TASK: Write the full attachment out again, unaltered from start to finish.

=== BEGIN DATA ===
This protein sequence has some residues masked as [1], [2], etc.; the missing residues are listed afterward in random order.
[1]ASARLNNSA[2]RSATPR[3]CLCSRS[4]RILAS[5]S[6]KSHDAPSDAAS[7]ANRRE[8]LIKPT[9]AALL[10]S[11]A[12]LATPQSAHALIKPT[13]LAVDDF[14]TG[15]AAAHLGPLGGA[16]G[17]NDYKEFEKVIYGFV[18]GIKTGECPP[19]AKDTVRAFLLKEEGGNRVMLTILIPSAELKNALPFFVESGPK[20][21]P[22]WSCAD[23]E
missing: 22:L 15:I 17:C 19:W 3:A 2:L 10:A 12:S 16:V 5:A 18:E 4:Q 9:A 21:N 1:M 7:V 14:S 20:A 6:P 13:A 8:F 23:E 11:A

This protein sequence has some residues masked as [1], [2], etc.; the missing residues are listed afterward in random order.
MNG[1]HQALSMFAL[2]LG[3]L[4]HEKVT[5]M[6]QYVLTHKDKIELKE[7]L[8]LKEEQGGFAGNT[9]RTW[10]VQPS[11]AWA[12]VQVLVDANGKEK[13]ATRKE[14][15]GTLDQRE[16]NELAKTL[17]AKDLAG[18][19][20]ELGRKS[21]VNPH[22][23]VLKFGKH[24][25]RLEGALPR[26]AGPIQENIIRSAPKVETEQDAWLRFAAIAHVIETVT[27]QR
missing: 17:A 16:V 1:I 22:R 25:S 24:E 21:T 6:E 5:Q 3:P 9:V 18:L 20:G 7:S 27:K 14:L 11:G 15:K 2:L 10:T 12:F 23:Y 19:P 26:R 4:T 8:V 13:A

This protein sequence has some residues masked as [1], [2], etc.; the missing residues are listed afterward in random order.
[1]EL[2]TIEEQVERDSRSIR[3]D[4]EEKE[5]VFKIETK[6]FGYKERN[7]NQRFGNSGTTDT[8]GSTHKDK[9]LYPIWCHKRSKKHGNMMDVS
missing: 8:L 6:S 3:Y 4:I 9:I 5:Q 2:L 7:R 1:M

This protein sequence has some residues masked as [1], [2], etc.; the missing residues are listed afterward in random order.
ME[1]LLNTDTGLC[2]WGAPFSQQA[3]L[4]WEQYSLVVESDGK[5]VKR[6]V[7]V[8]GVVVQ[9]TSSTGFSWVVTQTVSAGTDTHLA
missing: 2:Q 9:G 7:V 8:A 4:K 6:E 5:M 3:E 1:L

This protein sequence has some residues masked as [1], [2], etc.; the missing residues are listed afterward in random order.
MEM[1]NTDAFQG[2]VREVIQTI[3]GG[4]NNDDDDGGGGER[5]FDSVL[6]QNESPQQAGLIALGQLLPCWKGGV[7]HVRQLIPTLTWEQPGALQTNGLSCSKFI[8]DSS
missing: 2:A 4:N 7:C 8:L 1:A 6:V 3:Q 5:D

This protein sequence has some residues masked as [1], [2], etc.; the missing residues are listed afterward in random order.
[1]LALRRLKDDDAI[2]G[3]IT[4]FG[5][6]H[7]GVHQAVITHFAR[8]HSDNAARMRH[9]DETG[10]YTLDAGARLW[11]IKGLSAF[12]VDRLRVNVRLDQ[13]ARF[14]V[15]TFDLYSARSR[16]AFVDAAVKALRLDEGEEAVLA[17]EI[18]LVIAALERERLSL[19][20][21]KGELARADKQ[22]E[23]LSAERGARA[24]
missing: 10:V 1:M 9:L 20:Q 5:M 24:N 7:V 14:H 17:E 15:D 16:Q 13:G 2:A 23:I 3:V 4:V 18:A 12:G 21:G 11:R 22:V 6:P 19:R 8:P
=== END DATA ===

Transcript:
This protein sequence has some residues masked as [1], [2], etc.; the missing residues are listed afterward in random order.
[1]ASARLNNSA[2]RSATPR[3]CLCSRS[4]RILAS[5]S[6]KSHDAPSDAAS[7]ANRRE[8]LIKPT[9]AALL[10]S[11]A[12]LATPQSAHALIKPT[13]LAVDDF[14]TG[15]AAAHLGPLGGA[16]G[17]NDYKEFEKVIYGFV[18]GIKTGECPP[19]AKDTVRAFLLKEEGGNRVMLTILIPSAELKNALPFFVESGPK[20][21]P[22]WSCAD[23]E
missing: 22:L 15:I 17:C 19:W 3:A 2:L 10:A 12:S 16:V 5:A 18:E 4:Q 9:A 21:N 1:M 7:V 14:S 20:A 6:P 13:A 8:F 23:E 11:A

This protein sequence has some residues masked as [1], [2], etc.; the missing residues are listed afterward in random order.
MNG[1]HQALSMFAL[2]LG[3]L[4]HEKVT[5]M[6]QYVLTHKDKIELKE[7]L[8]LKEEQGGFAGNT[9]RTW[10]VQPS[11]AWA[12]VQVLVDANGKEK[13]ATRKE[14][15]GTLDQRE[16]NELAKTL[17]AKDLAG[18][19][20]ELGRKS[21]VNPH[22][23]VLKFGKH[24][25]RLEGALPR[26]AGPIQENIIRSAPKVETEQDAWLRFAAIAHVIETVT[27]QR
missing: 17:A 16:V 1:I 22:R 25:S 24:E 21:T 6:E 5:Q 3:P 9:V 18:L 20:G 7:S 27:K 14:L 11:G 15:K 2:L 10:T 12:F 23:Y 19:P 26:R 4:T 8:V 13:A

This protein sequence has some residues masked as [1], [2], etc.; the missing residues are listed afterward in random order.
[1]EL[2]TIEEQVERDSRSIR[3]D[4]EEKE[5]VFKIETK[6]FGYKERN[7]NQRFGNSGTTDT[8]GSTHKDK[9]LYPIWCHKRSKKHGNMMDVS
missing: 8:L 6:S 3:Y 4:I 9:I 5:Q 2:L 7:R 1:M

This protein sequence has some residues masked as [1], [2], etc.; the missing residues are listed afterward in random order.
ME[1]LLNTDTGLC[2]WGAPFSQQA[3]L[4]WEQYSLVVESDGK[5]VKR[6]V[7]V[8]GVVVQ[9]TSSTGFSWVVTQTVSAGTDTHLA
missing: 2:Q 9:G 7:V 8:A 4:K 6:E 5:M 3:E 1:L

This protein sequence has some residues masked as [1], [2], etc.; the missing residues are listed afterward in random order.
MEM[1]NTDAFQG[2]VREVIQTI[3]GG[4]NNDDDDGGGGER[5]FDSVL[6]QNESPQQAGLIALGQLLPCWKGGV[7]HVRQLIPTLTWEQPGALQTNGLSCSKFI[8]DSS
missing: 2:A 4:N 7:C 8:L 1:A 6:V 3:Q 5:D

This protein sequence has some residues masked as [1], [2], etc.; the missing residues are listed afterward in random order.
[1]LALRRLKDDDAI[2]G[3]IT[4]FG[5][6]H[7]GVHQAVITHFAR[8]HSDNAARMRH[9]DETG[10]YTLDAGARLW[11]IKGLSAF[12]VDRLRVNVRLDQ[13]ARF[14]V[15]TFDLYSARSR[16]AFVDAAVKALRLDEGEEAVLA[17]EI[18]LVIAALERERLSL[19][20][21]KGELARADKQ[22]E[23]LSAERGARA[24]
missing: 10:V 1:M 9:L 20:Q 5:M 24:N 7:V 14:H 17:E 15:D 16:Q 13:G 2:A 23:I 3:V 4:V 18:A 12:G 21:G 11:R 22:V 6:P 19:R 8:P